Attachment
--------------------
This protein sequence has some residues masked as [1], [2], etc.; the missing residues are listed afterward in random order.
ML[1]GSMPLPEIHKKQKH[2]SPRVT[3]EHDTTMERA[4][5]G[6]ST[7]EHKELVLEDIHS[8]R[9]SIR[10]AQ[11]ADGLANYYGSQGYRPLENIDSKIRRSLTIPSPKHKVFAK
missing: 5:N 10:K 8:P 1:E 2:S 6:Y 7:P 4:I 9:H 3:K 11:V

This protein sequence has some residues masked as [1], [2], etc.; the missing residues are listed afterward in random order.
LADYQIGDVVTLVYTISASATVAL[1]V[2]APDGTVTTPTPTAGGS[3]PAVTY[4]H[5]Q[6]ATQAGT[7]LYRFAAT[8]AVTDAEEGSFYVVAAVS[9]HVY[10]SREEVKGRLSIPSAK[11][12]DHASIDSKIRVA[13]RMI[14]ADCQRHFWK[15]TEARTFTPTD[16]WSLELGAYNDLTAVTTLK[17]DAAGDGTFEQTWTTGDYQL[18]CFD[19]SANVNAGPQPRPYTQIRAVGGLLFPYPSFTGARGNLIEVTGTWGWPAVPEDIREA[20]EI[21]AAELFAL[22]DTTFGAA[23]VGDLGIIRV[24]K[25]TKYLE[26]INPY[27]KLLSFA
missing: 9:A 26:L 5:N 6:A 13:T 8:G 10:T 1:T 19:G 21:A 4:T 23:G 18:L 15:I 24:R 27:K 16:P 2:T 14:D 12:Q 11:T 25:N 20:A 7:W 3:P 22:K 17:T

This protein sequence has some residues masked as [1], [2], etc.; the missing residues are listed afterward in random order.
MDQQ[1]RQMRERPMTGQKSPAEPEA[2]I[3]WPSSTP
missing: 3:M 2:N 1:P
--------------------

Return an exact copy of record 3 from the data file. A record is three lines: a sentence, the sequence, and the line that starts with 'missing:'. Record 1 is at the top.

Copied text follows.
This protein sequence has some residues masked as [1], [2], etc.; the missing residues are listed afterward in random order.
MDQQ[1]RQMRERPMTGQKSPAEPEA[2]I[3]WPSSTP
missing: 3:M 2:N 1:P